The investigators made recommendations to promote healthful dietary habits in youth sports participants: Integrate nutrition messages into youth sport programs; develop collaboration between youth sport leagues, public health professionals, and dietitians to create positive messages about nutrition that are specific to youth sport and could be delivered by coaches and peer mentors; enlist coaches and older peer mentors to deliver key nutrition messages; develop nutrition guidelines for sport leagues regarding the types of food and beverages that are appropriate for organized snack schedules and concession stands; and explore feasible ways to improve the nutritional quality of food and beverages available and sold in youth sport settings.
# # #
Notes for editors
“Exploring Parent Perceptions of the Food Environment in Youth Sport” by Megan Thomas, MPH, RD; Toben F. Nelson, ScD; Eileen Harwood, PhD; and Dianne Neumark-Sztainer, PhD, RD. It appears in the Journal of Nutrition Education and Behavior, Volume 44, Issue 4 (July/August 2012) published by Elsevier.
Full text of the article is available to credentialed journalists upon request; contact Eileen Leahy at +1 732 238 3628or firstname.lastname@example.org to obtain copies. To schedule an interview with the authors, please contact Dr. Toben F. Nelson by email at email@example.com or by phone at +1 612 626 9791. Additional information about the Healthy Youth Sport Study at the University of Minnesota is available at http://umn.edu/~hyss.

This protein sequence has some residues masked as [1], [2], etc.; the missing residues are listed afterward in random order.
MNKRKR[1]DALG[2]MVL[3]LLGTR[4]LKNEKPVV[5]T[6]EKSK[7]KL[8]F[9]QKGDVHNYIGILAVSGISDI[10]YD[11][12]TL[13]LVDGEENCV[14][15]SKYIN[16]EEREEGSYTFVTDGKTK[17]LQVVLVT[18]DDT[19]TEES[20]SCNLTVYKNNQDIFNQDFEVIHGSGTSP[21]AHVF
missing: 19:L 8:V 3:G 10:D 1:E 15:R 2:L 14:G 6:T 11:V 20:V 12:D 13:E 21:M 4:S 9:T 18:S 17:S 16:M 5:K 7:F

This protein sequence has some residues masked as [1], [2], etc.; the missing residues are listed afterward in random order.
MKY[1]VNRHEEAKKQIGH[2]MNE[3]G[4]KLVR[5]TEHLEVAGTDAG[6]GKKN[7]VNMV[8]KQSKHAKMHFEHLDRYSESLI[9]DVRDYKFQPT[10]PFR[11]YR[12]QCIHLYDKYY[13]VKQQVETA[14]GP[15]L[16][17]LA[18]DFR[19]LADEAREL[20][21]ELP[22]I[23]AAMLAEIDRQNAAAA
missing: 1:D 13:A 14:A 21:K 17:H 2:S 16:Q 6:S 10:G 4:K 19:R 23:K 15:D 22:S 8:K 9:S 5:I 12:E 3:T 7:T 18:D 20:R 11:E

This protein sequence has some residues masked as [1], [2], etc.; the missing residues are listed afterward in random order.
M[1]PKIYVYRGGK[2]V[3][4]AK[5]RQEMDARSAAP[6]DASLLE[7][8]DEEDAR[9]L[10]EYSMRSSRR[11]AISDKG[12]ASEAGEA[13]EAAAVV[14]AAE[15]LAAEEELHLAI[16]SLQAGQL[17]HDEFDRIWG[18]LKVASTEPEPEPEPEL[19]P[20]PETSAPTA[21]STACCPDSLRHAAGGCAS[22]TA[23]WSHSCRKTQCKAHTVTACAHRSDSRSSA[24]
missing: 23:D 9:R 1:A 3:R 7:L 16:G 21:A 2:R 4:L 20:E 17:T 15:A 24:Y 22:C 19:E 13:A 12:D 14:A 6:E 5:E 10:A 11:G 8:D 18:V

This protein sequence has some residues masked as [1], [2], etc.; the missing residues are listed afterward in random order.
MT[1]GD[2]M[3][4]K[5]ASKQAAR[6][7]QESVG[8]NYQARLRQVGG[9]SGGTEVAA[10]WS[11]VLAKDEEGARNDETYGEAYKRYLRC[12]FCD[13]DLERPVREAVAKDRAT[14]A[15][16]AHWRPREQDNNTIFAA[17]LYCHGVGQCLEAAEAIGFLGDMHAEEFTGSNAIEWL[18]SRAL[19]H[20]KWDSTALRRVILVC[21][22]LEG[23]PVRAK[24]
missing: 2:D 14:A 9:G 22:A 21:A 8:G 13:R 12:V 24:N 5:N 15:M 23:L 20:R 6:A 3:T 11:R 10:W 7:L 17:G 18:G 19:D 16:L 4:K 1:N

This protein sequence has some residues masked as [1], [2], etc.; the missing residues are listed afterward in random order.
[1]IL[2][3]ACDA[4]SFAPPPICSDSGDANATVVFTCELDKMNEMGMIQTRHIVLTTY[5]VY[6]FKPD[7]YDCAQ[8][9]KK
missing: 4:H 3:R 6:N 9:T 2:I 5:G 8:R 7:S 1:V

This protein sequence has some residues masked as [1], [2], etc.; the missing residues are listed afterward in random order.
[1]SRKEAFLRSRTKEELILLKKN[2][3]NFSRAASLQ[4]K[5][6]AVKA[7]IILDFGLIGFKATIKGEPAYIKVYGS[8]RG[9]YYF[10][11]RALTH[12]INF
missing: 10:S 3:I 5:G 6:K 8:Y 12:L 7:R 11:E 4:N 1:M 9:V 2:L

An audio podcast featuring an interview with Toben F. Nelson, ScD and information specifically for journalists are located at www.jneb.org/content/podcast . Excerpts from the podcast may be reproduced by the media; contact Eileen Leahy to obtain permission.
About the Journal of Nutrition Education and Behavior ( www.jneb.org)
The Journal of Nutrition Education and Behavior (JNEB), the official journal of the Society for Nutrition Education and Behavior (SNEB), is a refereed, scientific periodical that serves as a resource for all professionals with an interest in nutrition education and dietary/physical activity behaviors. The purpose of JNEB is to document and disseminate original research, emerging issues, and practices relevant to nutrition education and behavior worldwide and to promote healthy, sustainable food choices. It supports the society’s efforts to disseminate innovative nutrition education strategies, and communicate information on food, nutrition, and health issues to students, professionals, policy makers, targeted audiences, and the public.
The Journal of Nutrition Education and Behavior features articles that provide new insights and useful findings related to nutrition education research, practice, and policy. The content areas of JNEB reflect the diverse interests of health, nutrition, education, Cooperative Extension, and other professionals working in areas related to nutrition education and behavior. As the Society's official journal, JNEB also includes occasional policy statements, issue perspectives, and member communications.
Elsevier is a global information analytics business that helps scientists and clinicians to find new answers, reshape human knowledge, and tackle the most urgent human crises. For 140 years, we have partnered with the research world to curate and verify scientific knowledge. Today, we’re committed to bringing that rigor to a new generation of platforms. Elsevier provides digital solutions and tools in the areas of strategic research management, R&D performance, clinical decision support, and professional education; including ScienceDirect, Scopus, SciVal, ClinicalKey and Sherpath. Elsevier publishes over 2,500 digitized journals, including The Lancet and Cell, 39,000 e-book titles and many iconic reference works, including Gray's Anatomy. Elsevier is part of RELX, a global provider of information-based analytics and decision tools for professional and business customers. www.elsevier.com
+1 732 238 3628